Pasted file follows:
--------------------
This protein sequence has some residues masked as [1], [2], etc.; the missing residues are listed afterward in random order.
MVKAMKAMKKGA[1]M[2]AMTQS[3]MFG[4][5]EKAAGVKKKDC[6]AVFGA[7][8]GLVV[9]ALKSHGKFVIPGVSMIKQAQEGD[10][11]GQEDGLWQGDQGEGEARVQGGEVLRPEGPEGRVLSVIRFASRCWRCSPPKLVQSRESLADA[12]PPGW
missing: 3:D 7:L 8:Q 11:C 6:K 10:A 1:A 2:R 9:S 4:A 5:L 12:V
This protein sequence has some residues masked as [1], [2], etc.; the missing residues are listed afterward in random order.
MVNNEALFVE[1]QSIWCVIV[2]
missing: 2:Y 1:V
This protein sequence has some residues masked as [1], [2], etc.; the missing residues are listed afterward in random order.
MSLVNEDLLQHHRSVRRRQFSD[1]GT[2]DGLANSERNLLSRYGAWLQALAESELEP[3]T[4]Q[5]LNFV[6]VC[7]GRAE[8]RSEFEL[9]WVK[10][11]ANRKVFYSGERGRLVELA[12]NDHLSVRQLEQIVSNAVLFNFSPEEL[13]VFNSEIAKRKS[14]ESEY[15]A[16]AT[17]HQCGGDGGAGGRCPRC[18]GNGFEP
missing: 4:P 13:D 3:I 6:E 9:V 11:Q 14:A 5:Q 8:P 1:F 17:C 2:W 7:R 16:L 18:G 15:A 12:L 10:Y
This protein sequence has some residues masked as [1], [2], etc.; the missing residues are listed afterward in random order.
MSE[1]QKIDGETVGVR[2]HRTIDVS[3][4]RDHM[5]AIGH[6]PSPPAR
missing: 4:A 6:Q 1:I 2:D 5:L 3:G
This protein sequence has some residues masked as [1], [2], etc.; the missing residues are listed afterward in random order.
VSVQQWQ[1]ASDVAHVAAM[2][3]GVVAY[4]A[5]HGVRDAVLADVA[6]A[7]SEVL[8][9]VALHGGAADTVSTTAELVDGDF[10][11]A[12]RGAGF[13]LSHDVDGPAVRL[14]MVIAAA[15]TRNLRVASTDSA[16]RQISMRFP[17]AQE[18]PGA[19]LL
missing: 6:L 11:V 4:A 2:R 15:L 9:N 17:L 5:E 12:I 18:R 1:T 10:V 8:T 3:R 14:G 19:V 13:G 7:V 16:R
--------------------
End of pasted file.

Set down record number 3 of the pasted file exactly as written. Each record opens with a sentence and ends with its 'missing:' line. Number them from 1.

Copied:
This protein sequence has some residues masked as [1], [2], etc.; the missing residues are listed afterward in random order.
MSLVNEDLLQHHRSVRRRQFSD[1]GT[2]DGLANSERNLLSRYGAWLQALAESELEP[3]T[4]Q[5]LNFV[6]VC[7]GRAE[8]RSEFEL[9]WVK[10][11]ANRKVFYSGERGRLVELA[12]NDHLSVRQLEQIVSNAVLFNFSPEEL[13]VFNSEIAKRKS[14]ESEY[15]A[16]AT[17]HQCGGDGGAGGRCPRC[18]GNGFEP
missing: 4:P 13:D 3:I 6:E 9:V 11:Q 14:A 5:Q 8:P 1:F 17:C 2:W 7:R 16:L 18:G 15:A 12:L 10:Y